per unit dose.* Further, the risk for a truly unexposed nonsmoker, i.e., γ_{0}(t,s), is assumed to be the same for men and women. This assumption is supported, in part, by the results given in Chapter 12 and, in part, by earlier studies of Garfinkel (1981) and Friedman et al. (1984). Doll (1984), however, gives different risks for men and women of lung cancer mortality in nonsmokers.
If d_{E} is actual dose in the “exposed” persons and d_{N} is the actual dose in persons who believe themselves to be “unexposed,” then we have, from Equation 1:
(2A)
and
(2B)
The relative risk for a person identified as “exposed” compared to a person identified as “unexposed” [RR(d_{E})] is given by Equation 2A divided by 2B:
(3)
which, from Chapter 12, is 1.34, the relative risk estimated from the epidemiologic studies.
From the studies that measured cotinine in “exposed” and “unexposed” persons, we assume that the operative dose level, d_{E}, among “exposed” individuals is 3 times as high as the dose level in the selfreported “unexposed” persons, d_{N}, and that the ratio of 3:1 is proportional to a lifetime dose difference. Therefore, Equation 3 may be rewritten as:
(4)
Equation 4 can be solved for βd_{N}, which is the increase in risk for persons called “unexposed,” but who, in fact, have been exposed
to some recent ETS, as indicated by their nonzero levels of urinary cotinine or nicotine. Solving Equation 4 gives:
Thus, the relative risk for a selfidentified “unexposed” person compared with a truly unexposed person is:
and the relative risk for an “exposed” person compared with a truly unexposed person is:
To see what possible effect these relative risk estimates would have on the populationattributable risk, i.e., the fraction of lung cancer in nonsmoking individuals attributable to ETS, the proportion of the population that is exposed to ETS needs to be estimated. Wald and colleagues (1984) have reported that 17% of nonsmoking women and 12% of nonsmoking men fall into the category of “exposed,” i.e., nonsmoking spouses of smokers. By subtraction, this means that 83% of nonsmoking women and 88% of nonsmoking men would consider themselves “unexposed.” Given this, we can estimate the populationattributable risk, which is given in general form as:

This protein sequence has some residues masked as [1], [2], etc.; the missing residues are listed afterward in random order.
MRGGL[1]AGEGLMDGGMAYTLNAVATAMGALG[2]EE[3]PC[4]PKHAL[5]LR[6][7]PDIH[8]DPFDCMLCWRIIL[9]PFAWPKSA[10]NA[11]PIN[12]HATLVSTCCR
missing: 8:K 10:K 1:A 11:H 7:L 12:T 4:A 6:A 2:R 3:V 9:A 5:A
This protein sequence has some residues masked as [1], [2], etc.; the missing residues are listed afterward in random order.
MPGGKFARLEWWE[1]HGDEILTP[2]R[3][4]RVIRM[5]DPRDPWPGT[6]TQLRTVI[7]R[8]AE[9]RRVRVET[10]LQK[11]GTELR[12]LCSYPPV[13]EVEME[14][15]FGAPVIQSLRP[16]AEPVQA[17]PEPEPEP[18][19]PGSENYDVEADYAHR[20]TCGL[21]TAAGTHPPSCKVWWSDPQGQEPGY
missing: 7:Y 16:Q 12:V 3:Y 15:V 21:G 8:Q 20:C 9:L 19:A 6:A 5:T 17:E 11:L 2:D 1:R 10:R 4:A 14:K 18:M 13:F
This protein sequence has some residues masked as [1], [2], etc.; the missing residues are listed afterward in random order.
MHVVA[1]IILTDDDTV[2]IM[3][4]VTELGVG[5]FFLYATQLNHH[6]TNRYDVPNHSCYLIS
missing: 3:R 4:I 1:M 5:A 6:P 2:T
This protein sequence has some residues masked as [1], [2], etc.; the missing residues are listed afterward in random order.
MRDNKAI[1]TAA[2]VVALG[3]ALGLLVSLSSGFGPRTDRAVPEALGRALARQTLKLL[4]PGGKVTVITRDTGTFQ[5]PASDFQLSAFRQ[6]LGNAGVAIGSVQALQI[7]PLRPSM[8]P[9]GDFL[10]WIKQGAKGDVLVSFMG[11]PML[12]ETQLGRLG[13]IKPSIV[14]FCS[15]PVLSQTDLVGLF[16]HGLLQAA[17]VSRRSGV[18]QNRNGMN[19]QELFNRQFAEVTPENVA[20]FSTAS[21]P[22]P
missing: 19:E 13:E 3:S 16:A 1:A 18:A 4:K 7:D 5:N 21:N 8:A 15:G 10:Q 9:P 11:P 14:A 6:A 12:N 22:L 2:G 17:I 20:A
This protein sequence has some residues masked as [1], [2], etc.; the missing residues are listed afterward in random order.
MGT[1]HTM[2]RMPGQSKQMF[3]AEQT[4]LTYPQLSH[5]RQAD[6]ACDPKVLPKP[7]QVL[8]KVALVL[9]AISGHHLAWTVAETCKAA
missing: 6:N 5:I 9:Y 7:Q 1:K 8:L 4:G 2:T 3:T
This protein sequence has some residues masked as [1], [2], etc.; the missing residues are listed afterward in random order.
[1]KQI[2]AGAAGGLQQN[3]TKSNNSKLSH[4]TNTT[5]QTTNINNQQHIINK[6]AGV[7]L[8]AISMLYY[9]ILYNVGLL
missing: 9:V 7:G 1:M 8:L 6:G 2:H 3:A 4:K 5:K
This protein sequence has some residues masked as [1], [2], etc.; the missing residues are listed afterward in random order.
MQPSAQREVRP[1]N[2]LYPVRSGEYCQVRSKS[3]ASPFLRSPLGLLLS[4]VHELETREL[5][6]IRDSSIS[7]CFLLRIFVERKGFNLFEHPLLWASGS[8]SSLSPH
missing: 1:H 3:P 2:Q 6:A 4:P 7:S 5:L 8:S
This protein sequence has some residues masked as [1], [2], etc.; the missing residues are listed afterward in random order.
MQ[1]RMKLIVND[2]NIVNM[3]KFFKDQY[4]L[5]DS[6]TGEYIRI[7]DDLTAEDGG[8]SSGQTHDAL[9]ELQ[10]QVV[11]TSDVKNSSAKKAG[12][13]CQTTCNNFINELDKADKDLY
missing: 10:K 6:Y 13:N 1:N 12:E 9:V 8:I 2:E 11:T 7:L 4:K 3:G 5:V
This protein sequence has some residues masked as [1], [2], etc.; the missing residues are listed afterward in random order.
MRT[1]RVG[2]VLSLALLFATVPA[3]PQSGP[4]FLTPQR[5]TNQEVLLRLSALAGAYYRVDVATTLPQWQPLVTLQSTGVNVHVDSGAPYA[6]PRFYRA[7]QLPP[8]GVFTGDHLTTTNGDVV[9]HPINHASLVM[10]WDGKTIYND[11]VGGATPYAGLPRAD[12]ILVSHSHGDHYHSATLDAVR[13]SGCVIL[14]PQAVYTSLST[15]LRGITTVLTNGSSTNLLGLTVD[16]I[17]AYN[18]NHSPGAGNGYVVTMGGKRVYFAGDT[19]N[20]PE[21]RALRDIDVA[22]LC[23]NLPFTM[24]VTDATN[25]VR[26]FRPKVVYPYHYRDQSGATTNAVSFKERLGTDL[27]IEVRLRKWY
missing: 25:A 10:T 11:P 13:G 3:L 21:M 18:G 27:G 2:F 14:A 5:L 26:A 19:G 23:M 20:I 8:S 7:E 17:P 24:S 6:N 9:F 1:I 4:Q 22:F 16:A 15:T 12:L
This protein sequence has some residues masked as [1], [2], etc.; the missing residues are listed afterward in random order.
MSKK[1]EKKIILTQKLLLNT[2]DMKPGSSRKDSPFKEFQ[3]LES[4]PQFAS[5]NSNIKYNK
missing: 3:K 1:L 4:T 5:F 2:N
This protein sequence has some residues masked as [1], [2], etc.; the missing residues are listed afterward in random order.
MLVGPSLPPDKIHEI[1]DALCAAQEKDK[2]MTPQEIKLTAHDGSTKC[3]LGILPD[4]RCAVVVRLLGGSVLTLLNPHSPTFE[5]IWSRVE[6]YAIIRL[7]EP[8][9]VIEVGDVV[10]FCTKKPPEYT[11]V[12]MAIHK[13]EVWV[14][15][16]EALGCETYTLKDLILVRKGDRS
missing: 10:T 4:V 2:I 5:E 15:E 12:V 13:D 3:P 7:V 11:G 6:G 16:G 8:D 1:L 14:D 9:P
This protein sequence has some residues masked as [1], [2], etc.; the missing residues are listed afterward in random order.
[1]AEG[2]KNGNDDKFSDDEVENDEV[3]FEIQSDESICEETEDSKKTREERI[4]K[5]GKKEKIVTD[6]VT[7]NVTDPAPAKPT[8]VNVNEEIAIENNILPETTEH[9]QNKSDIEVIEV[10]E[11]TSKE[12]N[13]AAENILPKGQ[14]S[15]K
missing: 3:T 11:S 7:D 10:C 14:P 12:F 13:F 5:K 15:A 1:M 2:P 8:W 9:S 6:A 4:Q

(5)
where p_{1} is the proportion of people who call themselves “exposed,” RR_{1} is the relative risk of selfreported “exposed” persons, and RR_{2} is the relative risk of selfreported “unexposed” persons. Thus, for men:
and for women:
That is, about 21% of the lung cancers in nonsmoking women and 20% in nonsmoking men may be attributable to exposure to ETS.
REFERENCES
Doll, R.D. Epidemiological discovery of occupational cancers. Ann. Acad. Med. Singapore 13(Suppl.):331–339, 1984.
Doll, R.D., and R.Peto. Cigarette smoking and bronchial carcinogenic: Dose and time relationships among regular smokers and lifelong nonsmokers. J. Epidemiol. Comm. Health 32:303–313, 1978.
Friedman, G.D., R.D.Bawol, and D.B.Pettiti. Prevalence and correlates of passive smoking. Am. J. Public Health 73:401–405, 1983.
Garfinkel, L. Time trends in lung cancer mortality among nonsmokers and a note on passive smoking. J. Natl. Cancer Inst. 66:1061–1066, 1981.
Jarvis, M., H.TunstallPedoe, C.Feyerabend, C, Vesey, and Y.Salloyee. Biochemical markers of smoke absorption and self reported exposure to passive smoking. J. Epidemiol. Comm. Health 38:335–339, 1984.
Wald, N.J., A.Boreham, A.Bailey, C.Ritche, J.E.Haddow, and G.Knight. Urinary cotinine as a marker of breathing other people’s smoke. Lancet 1:230–231, 1984.
Wald, N.J., and C.Ritchie. Validation of studies on lung cancer in nonsmokers married to smokers. Lancet 1:1067, 1984.